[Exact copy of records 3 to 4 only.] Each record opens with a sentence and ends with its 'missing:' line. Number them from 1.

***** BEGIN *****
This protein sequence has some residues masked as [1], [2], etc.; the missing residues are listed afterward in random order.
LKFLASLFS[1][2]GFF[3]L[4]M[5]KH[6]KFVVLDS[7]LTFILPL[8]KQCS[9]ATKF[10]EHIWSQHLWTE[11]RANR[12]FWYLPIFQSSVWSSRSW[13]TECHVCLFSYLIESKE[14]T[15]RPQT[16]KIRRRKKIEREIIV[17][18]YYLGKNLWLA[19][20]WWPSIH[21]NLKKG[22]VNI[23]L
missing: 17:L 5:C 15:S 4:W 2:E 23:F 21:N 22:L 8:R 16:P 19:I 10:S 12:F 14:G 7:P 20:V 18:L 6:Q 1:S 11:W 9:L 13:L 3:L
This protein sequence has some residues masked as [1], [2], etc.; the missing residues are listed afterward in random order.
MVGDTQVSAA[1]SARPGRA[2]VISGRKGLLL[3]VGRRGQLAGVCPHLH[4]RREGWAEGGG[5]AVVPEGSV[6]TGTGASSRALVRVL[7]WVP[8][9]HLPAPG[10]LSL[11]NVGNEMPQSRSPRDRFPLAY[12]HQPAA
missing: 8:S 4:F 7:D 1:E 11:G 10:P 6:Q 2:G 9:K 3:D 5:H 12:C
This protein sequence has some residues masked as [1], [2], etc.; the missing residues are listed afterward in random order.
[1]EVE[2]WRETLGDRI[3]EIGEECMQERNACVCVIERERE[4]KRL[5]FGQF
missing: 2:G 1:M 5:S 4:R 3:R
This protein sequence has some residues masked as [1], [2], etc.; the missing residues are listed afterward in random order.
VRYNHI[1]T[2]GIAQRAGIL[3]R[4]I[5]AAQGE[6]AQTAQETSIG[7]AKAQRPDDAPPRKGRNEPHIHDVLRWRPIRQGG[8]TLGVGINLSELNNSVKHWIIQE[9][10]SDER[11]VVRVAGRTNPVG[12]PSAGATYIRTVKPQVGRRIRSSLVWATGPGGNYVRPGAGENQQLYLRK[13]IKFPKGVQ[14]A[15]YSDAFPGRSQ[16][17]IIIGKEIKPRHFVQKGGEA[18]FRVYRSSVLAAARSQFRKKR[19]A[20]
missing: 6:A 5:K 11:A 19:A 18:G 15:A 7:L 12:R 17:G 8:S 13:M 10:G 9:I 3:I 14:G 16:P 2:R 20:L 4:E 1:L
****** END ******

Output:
This protein sequence has some residues masked as [1], [2], etc.; the missing residues are listed afterward in random order.
[1]EVE[2]WRETLGDRI[3]EIGEECMQERNACVCVIERERE[4]KRL[5]FGQF
missing: 2:G 1:M 5:S 4:R 3:R
This protein sequence has some residues masked as [1], [2], etc.; the missing residues are listed afterward in random order.
VRYNHI[1]T[2]GIAQRAGIL[3]R[4]I[5]AAQGE[6]AQTAQETSIG[7]AKAQRPDDAPPRKGRNEPHIHDVLRWRPIRQGG[8]TLGVGINLSELNNSVKHWIIQE[9][10]SDER[11]VVRVAGRTNPVG[12]PSAGATYIRTVKPQVGRRIRSSLVWATGPGGNYVRPGAGENQQLYLRK[13]IKFPKGVQ[14]A[15]YSDAFPGRSQ[16][17]IIIGKEIKPRHFVQKGGEA[18]FRVYRSSVLAAARSQFRKKR[19]A[20]
missing: 6:A 5:K 11:A 19:A 18:G 15:A 7:L 12:R 17:G 8:S 13:M 10:G 9:I 3:I 14:G 16:P 2:R 20:L 4:E 1:L